• Minimize Polyunsaturated Fats (PUFA’s) because of high Omega-6 content – even Olive oil fools
  • Grass-fed meat has higher nutrient content than Corn/Grain-fed
  • Dairy: full fat, raw, whole dairy from grass-fed cows is a far better choice than the low-fat version
  • Fermented foods are great but quality matters (i.e. canned vs. bottled, organic vs. not)
  • Canned, preserved food has very low nutrient content
  • Locally sourced food will always win
  • Vegetables lose their nutrient value the longer they sit on the shelf
  • Frozen vegetables in off-season

Food preparation

  • High heat and open flame can affect the nutrient value of your food
  • Low-heat, short duration with liquid for minimal risk
  • Blend some veggies for sauce
  • DIY salad dressings – Olive oil, balsamic vinaigrette, salt, pepper, and garlic. Mix. Eat.
  • Always cook more than you need
  • Meal prep in the beginning of each week
  • Ceramic pans over Teflon
  • Oils at smoke point are toxic (trans-fats)


  • Some can be great but most are unnecessary
  • Vitamin D, Magnesium and Zinc are the most common deficiencies – get these above any else
  • com for the answer to all your research questions
  • Most supplements are very low quality, including most multivitamins
  • Are only supplemental and will do no good with a terrible lifestyle
  • Whole food nutrients are always better options than pill form
  • Randomize your intake
  • “Green/miracle” are typically not as great as they sound
  • If you have the money, and the desire for supps., definitely find higher quality

Travel or Eating out

  • Acceptance
  • 80/20
  • Be that guy/girl – ask for it your way
  • Always ask for more vegetables in a restaurant– they will give them to you
  • Pre-scout a restaurant menu
  • Don’t trust healthy, low-fat, or low carb claims – read the food choice
  • Mindfulness
  • Save money
  • Lower carbs
  • Save your alcohol for after dinner
  • Don’t eat out


  • Distilled spirits > dry, white wine > red wine > beer
  • The more distilled/filtered, the better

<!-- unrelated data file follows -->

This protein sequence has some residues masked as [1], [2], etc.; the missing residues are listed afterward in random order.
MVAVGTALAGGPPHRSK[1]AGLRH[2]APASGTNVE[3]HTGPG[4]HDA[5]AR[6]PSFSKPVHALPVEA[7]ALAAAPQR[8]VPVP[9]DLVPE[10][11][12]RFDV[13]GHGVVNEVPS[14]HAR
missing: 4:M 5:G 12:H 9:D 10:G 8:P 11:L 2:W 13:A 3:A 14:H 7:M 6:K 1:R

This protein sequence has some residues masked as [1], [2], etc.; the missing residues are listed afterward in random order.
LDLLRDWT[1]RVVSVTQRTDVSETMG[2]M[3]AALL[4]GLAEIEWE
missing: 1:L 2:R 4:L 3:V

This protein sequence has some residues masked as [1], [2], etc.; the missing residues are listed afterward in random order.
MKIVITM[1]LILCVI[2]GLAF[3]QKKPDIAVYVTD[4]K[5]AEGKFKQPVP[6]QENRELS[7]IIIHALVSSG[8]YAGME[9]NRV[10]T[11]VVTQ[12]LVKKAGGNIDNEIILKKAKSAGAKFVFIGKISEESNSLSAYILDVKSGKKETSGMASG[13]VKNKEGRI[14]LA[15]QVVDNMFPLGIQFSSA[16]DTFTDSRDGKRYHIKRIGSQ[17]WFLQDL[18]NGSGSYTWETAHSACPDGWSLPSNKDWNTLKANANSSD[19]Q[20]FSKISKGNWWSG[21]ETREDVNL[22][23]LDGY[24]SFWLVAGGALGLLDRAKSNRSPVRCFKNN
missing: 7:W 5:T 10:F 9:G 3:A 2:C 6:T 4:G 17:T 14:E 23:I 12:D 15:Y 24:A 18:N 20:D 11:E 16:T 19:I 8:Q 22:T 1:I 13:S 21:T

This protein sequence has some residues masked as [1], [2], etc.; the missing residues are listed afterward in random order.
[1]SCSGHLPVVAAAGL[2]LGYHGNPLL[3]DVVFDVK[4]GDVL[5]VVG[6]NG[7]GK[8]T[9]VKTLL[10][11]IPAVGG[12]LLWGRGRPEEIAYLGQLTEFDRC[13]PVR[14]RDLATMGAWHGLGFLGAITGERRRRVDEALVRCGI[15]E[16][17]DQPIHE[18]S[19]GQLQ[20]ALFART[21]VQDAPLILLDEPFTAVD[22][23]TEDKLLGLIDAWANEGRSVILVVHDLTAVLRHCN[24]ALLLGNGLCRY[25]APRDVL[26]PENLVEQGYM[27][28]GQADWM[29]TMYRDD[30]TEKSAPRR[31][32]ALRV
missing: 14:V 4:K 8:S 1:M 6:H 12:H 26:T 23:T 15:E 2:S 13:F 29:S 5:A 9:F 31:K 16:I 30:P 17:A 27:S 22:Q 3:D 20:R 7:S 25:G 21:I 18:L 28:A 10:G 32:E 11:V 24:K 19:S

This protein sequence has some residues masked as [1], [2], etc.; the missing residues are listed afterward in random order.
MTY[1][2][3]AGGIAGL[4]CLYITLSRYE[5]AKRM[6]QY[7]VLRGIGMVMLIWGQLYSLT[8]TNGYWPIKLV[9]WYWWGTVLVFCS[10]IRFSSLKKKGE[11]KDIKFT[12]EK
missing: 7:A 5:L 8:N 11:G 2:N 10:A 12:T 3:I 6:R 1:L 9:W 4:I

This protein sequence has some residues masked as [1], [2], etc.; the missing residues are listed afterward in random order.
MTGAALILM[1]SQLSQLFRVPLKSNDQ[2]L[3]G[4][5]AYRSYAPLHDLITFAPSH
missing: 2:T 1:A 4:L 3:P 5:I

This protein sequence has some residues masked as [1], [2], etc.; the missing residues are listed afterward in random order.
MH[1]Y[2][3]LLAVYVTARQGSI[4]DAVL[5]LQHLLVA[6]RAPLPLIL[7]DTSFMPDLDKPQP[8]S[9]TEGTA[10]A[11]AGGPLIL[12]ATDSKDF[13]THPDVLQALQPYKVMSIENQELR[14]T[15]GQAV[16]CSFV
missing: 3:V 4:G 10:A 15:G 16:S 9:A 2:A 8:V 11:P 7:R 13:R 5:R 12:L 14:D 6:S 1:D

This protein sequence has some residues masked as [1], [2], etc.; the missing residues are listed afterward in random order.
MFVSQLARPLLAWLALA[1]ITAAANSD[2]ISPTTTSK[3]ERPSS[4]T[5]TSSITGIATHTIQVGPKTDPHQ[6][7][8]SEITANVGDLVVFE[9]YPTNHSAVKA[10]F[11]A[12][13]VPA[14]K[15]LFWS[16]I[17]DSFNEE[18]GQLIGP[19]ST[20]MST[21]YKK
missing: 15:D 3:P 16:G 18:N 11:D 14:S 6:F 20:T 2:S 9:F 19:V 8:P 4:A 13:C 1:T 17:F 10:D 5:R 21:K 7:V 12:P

• High protein, lower fat and carbs with drinking
  • High sugars and alcohol do not mix
  • Supplements to reduce impact of alcohol consumption (as recommended by Mark Sisson)
    • Charcoal supplements
    • Take 600mg N-Acetyl Cysteine & 1g Vit C with each drink.
    • 100mg B1 & 250mg ALA at the beginning and the end of the night
  • Cleanse your liver with Lemon water the morning after

Healthy on a budget

  • Meal prep
  • If you can afford it, why not get the best?
  • Look for sales and stock up during them
  • Replace meats with other proteins
  • Trader Joes is easily the least expensive “health” food market
  • Buy in bulk from farmers markets when in season and freeze
  • Buy some foods organic others not
  • Think about your health first, then ask yourself if you can really afford it
  • Frozen is often cheaper when out of season
  • Eggs are a healthy, affordable option for protein
  • Protein powders are worth it – but avoid Whey protein
  • Eat less meat – or less expensive cuts (assuming good quality)
  • Legumes/beans can be quality sources of fiber, protein, and carbs
  • Eat vegetables but eat less of them on occasion
  • Higher fat diet – low to mid protein and carbs which reduce amount spent
  • Quality protein supplements can be cheaper meal “replacements”

Biggest Myths

  • Saturated fats are bad
  • Low-fat is good
  • All calories are equal
  • Only a few people should avoid gluten and grains
  • Eating fat makes you fat
  • Eggs raise cholesterol in a bad way
  • Vegetable oils such as corn and soybean oil are healthy
  • Willpower alone will make you healthy
  • You need to eat many small meals throughout the day
  • You need to eat breakfast (although I don’t recommend skipping)
  • A 3-5 day juice/detox only cleanse will fix your problems
  • Carbohydrates should be the highest part of your diet
  • Fruit is the exception of sugar
  • Most fitness and health magazines (in my opinion)


  • Brain health is extremely important – look for ways to build it
  • Ketones from fats are a better source of fuel for the brain than glucose (carbs)
  • Skin conditions are almost always linked to gut health and inflammation
  • Some people do well with grains, dairy, and gluten but generally speaking, they encourage inflammation by leaky gut
  • Poor food digestion will wreck your health
  • High performance and bio-hack your brain and body for optimal health
  • Nutrition is a powerful tool – eat with a purpose to achieve anything
  • Perfection is overrated –be great 80-90% of the time have fun the other 10% - 20% accept it and get back on track
  • WHY NOT – What do I have to gain by not doing it?
  • There are two sides to every health argument
  • Follow your values but know the argument for both
  • What if your life has been partially determined by the foods you eat?


  • What if these “crazy” claims on our food safety and quality are more right than their credited?
  • I don't completely trust scientific studies on nutrition that are funded by major corporations?
  • What if the levels regulated by the FDA for pesticides and water quality are not strict enough?
  • The pharmaceutical companies don’t care about people


This guide is meant to serve as a general outline of some of my beliefs around nutrition. These are all things I practice in my life and my views on how to approach nutrition. I would never recommend something I haven’t tried and I try to be as objective as possible. In some cases, it is hard to do.